Revenue arising from additional claims and variation orders, whether billed or unbilled, is recognised when negotiations have reached an advanced stage such that it is probable that the customer will accept the claims or approve the variation orders, and the amount that it is probable will be accepted by the customer can be measured reliably.

Recoverability of Work‑in‑Progress Balances in Relation to Offshore & Marine Construction Contracts and Stocks for Sale

Contracts with Sete Brasil (Sete)

The Group had previously entered into contracts with Sete for the construction of six rigs for which progress payments from Sete had ceased since November 2014. In April 2016, Sete filed for bankruptcy protection and its authorised representatives had been in discussion with the Group on the eventual completion and delivery of some of the rigs. Management has continually assessed the probable outcomes of these contracts by taking into consideration the progress and status of the discussions and market conditions in Brazil. During the financial year ended 31 December 2017, an expected loss of $81 million was recognised, taking into consideration cost of completion, cost of discontinuance, salvage cost and unpaid progress billings with regards to these rigs, bringing the total loss recognised on these rigs to $309 million.

Other Contracts

As at 31 December 2017, the Group had several rigs/vessels that were under construction for customers or had been completed and were awaiting delivery to the customers. See Note 13 on work‑in‑progress balances.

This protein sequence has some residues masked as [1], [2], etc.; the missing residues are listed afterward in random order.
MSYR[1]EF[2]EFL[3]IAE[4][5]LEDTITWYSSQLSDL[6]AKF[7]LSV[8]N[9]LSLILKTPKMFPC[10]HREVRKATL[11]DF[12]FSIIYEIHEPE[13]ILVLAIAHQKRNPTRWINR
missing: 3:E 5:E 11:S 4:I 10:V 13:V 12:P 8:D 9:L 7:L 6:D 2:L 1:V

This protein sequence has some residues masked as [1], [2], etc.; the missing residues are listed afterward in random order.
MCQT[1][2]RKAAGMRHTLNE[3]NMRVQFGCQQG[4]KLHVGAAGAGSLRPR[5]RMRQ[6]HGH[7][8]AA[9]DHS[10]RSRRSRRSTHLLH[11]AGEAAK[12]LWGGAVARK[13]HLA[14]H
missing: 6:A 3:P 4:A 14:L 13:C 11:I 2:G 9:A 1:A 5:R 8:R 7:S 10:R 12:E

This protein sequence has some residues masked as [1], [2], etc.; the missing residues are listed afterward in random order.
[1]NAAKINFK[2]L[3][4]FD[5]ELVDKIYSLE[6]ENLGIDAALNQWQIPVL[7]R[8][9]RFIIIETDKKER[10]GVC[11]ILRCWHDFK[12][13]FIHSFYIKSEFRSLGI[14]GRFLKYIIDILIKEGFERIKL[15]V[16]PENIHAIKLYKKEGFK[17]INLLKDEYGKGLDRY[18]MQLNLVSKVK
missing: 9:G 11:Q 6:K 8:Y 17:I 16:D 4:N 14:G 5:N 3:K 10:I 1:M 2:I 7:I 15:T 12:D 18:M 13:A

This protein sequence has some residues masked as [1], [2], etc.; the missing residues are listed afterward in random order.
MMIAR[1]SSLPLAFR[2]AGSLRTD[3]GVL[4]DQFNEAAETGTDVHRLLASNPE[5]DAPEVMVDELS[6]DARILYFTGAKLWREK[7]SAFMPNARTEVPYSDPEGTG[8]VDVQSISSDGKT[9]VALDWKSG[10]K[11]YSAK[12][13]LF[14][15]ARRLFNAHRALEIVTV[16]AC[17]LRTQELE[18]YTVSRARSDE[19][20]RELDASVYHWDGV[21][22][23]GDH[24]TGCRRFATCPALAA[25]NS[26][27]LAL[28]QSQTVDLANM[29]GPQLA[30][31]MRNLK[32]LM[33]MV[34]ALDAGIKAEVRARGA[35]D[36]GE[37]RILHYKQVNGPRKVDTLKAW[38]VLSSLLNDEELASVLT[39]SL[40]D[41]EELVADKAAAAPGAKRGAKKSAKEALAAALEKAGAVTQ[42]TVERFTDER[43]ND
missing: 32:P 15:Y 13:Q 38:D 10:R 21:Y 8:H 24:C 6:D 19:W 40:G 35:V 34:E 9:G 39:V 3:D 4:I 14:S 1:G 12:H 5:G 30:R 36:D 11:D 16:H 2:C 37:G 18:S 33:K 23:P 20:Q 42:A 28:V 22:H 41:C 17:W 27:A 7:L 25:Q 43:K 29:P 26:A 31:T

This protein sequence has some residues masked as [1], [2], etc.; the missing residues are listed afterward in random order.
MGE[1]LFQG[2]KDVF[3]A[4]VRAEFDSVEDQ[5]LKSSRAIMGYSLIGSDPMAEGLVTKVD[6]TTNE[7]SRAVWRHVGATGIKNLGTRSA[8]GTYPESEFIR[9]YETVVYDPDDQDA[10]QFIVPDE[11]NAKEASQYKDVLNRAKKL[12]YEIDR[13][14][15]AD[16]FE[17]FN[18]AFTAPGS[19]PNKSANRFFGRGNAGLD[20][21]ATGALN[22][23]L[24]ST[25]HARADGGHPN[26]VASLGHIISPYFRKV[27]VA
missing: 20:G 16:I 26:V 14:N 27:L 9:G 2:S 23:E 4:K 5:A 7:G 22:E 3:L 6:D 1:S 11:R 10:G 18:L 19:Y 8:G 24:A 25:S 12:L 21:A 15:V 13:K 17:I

During 2017, some of the Group’s customers had requested for further deferral of delivery dates of the rigs/vessels.

Management has assessed each deferred construction project individually to make judgment as to whether the customers will be able to fulfil their contractual obligations and take delivery of the rigs at the revised delivery dates.

Management has also estimated the net realisable values of rigs/vessels under construction as stocks for sale in assessing whether a provision for loss on work‑in‑progress is necessary.

Management has further assessed if the values of the rigs/vessels would exceed the carrying values of work‑in‑progress and stocks for sale. Management has estimated, with the assistance of an independent professional firm, the values of the rigs/vessels using Discounted Cash Flow (DCF) calculations that cover each class of rig/vessel under construction. The most significant inputs to the DCF calculations include day rates, utilisation rates, forecasted oil price movements and discount rates.

Income Taxes

The Group has exposure to income taxes in numerous jurisdictions. Significant assumptions are required in determining the provision for income taxes. There are certain transactions and computations for which the ultimate tax determination is uncertain during the ordinary course of business. The Group recognises liabilities for expected tax issues based on estimates of whether additional taxes will be due. Where the final tax outcome of these matters is different from the amounts that were initially recognised, such differences will impact the income tax and deferred tax provisions in the period in which such determination is made. The carrying amounts of taxation and deferred taxation are disclosed in the balance sheet.

Claims, Litigations and Reviews

The Group entered into various contracts with third parties in its ordinary course of business and is exposed to the risk of claims, litigations, latent defects or review from the contractual parties and/or government agencies. These can arise for various reasons, including change in scope of work, delay and disputes, defective specifications or routine checks etc. The scope, enforceability and validity of any claim, litigation or review may be highly uncertain. In making its judgment as to whether it is probable that any such claim, litigation or review will result in a liability and whether any such liability can be measured reliably, Management relies on past experience and the opinion of legal and technical expertise.